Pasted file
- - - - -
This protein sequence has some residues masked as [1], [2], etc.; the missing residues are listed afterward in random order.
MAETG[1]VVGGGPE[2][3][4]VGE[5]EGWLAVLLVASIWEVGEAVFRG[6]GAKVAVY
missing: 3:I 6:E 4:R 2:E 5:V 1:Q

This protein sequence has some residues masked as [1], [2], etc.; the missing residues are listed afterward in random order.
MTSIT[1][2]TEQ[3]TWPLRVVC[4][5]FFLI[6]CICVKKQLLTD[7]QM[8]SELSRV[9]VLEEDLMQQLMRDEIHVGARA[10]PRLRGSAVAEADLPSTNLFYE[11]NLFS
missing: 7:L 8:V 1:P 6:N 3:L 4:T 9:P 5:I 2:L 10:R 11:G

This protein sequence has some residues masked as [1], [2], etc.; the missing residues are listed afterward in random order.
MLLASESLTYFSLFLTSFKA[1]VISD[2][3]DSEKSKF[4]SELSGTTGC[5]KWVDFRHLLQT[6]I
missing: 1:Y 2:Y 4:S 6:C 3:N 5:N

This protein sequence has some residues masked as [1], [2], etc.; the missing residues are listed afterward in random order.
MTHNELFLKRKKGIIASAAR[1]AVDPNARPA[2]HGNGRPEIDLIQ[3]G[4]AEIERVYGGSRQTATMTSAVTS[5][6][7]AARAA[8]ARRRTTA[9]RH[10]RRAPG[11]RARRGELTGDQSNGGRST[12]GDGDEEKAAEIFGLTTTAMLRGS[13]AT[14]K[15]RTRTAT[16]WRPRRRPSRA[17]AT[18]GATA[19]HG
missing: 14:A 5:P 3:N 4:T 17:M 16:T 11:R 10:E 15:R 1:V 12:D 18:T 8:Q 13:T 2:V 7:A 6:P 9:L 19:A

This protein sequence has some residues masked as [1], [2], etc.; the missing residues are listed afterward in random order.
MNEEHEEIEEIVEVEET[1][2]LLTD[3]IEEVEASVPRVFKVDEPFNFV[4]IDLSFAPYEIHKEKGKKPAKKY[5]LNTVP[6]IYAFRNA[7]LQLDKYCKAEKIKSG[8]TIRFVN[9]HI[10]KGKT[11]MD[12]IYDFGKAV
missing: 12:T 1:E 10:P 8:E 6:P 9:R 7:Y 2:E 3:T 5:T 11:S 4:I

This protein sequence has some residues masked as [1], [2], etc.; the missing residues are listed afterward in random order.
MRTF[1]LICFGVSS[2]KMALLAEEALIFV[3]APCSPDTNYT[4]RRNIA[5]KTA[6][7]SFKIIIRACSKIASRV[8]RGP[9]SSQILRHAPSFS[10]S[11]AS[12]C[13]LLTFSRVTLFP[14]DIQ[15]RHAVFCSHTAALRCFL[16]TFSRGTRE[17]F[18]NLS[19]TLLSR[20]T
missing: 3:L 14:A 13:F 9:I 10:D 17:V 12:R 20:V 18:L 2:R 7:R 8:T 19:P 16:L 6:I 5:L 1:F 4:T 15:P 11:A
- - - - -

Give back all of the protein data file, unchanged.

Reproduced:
This protein sequence has some residues masked as [1], [2], etc.; the missing residues are listed afterward in random order.
MAETG[1]VVGGGPE[2][3][4]VGE[5]EGWLAVLLVASIWEVGEAVFRG[6]GAKVAVY
missing: 3:I 6:E 4:R 2:E 5:V 1:Q

This protein sequence has some residues masked as [1], [2], etc.; the missing residues are listed afterward in random order.
MTSIT[1][2]TEQ[3]TWPLRVVC[4][5]FFLI[6]CICVKKQLLTD[7]QM[8]SELSRV[9]VLEEDLMQQLMRDEIHVGARA[10]PRLRGSAVAEADLPSTNLFYE[11]NLFS
missing: 7:L 8:V 1:P 6:N 3:L 4:T 9:P 5:I 2:L 10:R 11:G

This protein sequence has some residues masked as [1], [2], etc.; the missing residues are listed afterward in random order.
MLLASESLTYFSLFLTSFKA[1]VISD[2][3]DSEKSKF[4]SELSGTTGC[5]KWVDFRHLLQT[6]I
missing: 1:Y 2:Y 4:S 6:C 3:N 5:N

This protein sequence has some residues masked as [1], [2], etc.; the missing residues are listed afterward in random order.
MTHNELFLKRKKGIIASAAR[1]AVDPNARPA[2]HGNGRPEIDLIQ[3]G[4]AEIERVYGGSRQTATMTSAVTS[5][6][7]AARAA[8]ARRRTTA[9]RH[10]RRAPG[11]RARRGELTGDQSNGGRST[12]GDGDEEKAAEIFGLTTTAMLRGS[13]AT[14]K[15]RTRTAT[16]WRPRRRPSRA[17]AT[18]GATA[19]HG
missing: 14:A 5:P 3:N 4:T 17:M 16:T 11:R 10:E 15:R 1:V 12:D 18:T 8:Q 13:T 2:V 7:A 6:P 9:L 19:A

This protein sequence has some residues masked as [1], [2], etc.; the missing residues are listed afterward in random order.
MNEEHEEIEEIVEVEET[1][2]LLTD[3]IEEVEASVPRVFKVDEPFNFV[4]IDLSFAPYEIHKEKGKKPAKKY[5]LNTVP[6]IYAFRNA[7]LQLDKYCKAEKIKSG[8]TIRFVN[9]HI[10]KGKT[11]MD[12]IYDFGKAV
missing: 12:T 1:E 10:P 8:E 6:P 9:R 7:Y 2:E 3:T 5:T 11:S 4:I

This protein sequence has some residues masked as [1], [2], etc.; the missing residues are listed afterward in random order.
MRTF[1]LICFGVSS[2]KMALLAEEALIFV[3]APCSPDTNYT[4]RRNIA[5]KTA[6][7]SFKIIIRACSKIASRV[8]RGP[9]SSQILRHAPSFS[10]S[11]AS[12]C[13]LLTFSRVTLFP[14]DIQ[15]RHAVFCSHTAALRCFL[16]TFSRGTRE[17]F[18]NLS[19]TLLSR[20]T
missing: 3:L 14:A 13:F 9:I 10:D 17:V 12:R 20:V 18:L 2:R 7:R 8:T 19:P 16:L 6:I 5:L 1:F 4:T 15:P 11:A